The University of Wisconsin Faculty Senate voted unanimously Tuesday in favor of a resolution that calls on Gov. Scott Walker and the state Legislature to reduce budget cuts totaling $94 million for UW throughout the next two years.
The resolution said the cuts “have had detrimental effects on access to and the quality of education at all levels in the state” as well as provided “repeatedly reduced funding for higher education disproportionate to funding for other state agencies.”
Interim Chancellor David Ward added the recent increase in partisan differences and absence of consensus in politics challenges those working in higher education to prove universities are a public investment, rather than a political battle.
“I don’t think — if I’m to be honest with you — I feel very happy about the political environment we’re coping with,” Ward said. “I think I wish I could have chosen two different years to be back.”
Ward emphasized UW needs to encourage respectful dialogue throughout the university on the state of funding for higher education in order to determine the best ways to handle the cuts and to encourage higher funding for the university.
Ward added most of the “good years” for UW have occurred when both Democrats and Republicans were able to reach common ground for funding for education, citing the years of Gov. Tommy Thompson and President Bill Clinton.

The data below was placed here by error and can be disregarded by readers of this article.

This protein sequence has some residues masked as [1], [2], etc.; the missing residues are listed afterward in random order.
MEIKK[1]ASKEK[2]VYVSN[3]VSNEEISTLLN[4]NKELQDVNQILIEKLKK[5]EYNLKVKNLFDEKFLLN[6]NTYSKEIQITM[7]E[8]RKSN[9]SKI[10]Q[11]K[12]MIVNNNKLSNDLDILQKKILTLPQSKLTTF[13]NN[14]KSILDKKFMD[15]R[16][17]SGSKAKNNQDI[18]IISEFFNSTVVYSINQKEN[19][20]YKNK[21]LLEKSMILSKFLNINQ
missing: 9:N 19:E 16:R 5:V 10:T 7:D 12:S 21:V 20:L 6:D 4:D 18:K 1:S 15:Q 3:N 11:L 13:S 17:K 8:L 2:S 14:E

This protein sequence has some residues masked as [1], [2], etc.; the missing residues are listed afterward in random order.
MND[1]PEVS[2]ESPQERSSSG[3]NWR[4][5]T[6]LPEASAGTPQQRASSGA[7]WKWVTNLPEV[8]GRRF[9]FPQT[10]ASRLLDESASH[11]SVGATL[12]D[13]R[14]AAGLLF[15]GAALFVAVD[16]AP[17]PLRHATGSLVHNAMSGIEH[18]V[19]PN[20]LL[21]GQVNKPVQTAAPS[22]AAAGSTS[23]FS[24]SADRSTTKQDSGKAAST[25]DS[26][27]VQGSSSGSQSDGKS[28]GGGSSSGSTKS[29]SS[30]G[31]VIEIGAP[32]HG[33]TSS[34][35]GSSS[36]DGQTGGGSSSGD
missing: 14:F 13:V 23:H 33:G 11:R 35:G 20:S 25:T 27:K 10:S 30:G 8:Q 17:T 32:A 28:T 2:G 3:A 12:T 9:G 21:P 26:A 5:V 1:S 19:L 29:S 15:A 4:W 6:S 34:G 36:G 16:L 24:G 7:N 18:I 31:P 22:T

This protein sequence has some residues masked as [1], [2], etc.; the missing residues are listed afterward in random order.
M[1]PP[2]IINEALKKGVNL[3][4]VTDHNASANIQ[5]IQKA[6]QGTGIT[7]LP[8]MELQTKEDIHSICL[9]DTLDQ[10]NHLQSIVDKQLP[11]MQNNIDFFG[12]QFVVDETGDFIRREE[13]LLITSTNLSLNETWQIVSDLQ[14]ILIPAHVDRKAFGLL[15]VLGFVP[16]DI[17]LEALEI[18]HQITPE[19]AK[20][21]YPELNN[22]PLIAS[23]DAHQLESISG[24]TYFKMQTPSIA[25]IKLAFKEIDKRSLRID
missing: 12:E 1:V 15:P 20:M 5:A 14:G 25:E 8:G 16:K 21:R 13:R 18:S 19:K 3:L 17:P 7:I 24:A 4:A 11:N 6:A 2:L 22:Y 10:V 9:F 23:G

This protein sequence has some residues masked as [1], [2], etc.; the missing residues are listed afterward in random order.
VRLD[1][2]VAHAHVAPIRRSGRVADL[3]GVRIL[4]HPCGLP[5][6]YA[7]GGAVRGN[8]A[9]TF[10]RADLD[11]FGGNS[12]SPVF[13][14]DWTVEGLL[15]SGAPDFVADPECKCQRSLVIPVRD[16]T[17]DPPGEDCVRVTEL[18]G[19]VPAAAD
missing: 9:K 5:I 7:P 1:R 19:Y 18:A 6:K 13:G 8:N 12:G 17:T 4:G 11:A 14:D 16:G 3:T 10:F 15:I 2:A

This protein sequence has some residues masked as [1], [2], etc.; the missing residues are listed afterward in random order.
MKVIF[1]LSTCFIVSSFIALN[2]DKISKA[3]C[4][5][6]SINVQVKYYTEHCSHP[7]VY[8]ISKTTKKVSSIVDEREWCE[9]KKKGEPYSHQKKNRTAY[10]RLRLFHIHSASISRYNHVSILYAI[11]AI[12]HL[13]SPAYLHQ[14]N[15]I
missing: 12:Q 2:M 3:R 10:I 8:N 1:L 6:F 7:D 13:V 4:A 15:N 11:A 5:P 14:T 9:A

Faculty Senate member Bradford Barham said the resolution is intended to voice UW’s concerns over the reduced funding, which he said could directly impact the quality of education. He added the cuts could lead to decreases in supplies, availability of classes and training to later become employed.
“This is a phenomenal state,” Barham said. “But it’s a phenomenal state that’s going downhill fast if it continues this way.”
Faculty Senate member Sara Goldrick-Rab said UW is trying to prevent raising the direct costs to students by refusing to raise tuition, which she said was the intended effect of the cuts made by the Wisconsin Legislature.
“This is quite clearly the state of Wisconsin passing the buck to Wisconsin families,” Goldrick-Rab said. “I appreciate the chancellor not immediately calling for us to increase tuitions because frankly that’s exactly what they are asking us to do.”
Faculty Senate members added they should also create a second, more positive message on what the university wants to accomplish. Ward said this movement to inform could be a separate resolution for next month’s meeting.
“We could have a follow-up with questions and answers to talk about what changes are coming as a result of the changes in the spring,” Ward said. “But I do think there is a dialogue going on that is addressing the questions. … I think the questions are being raised.”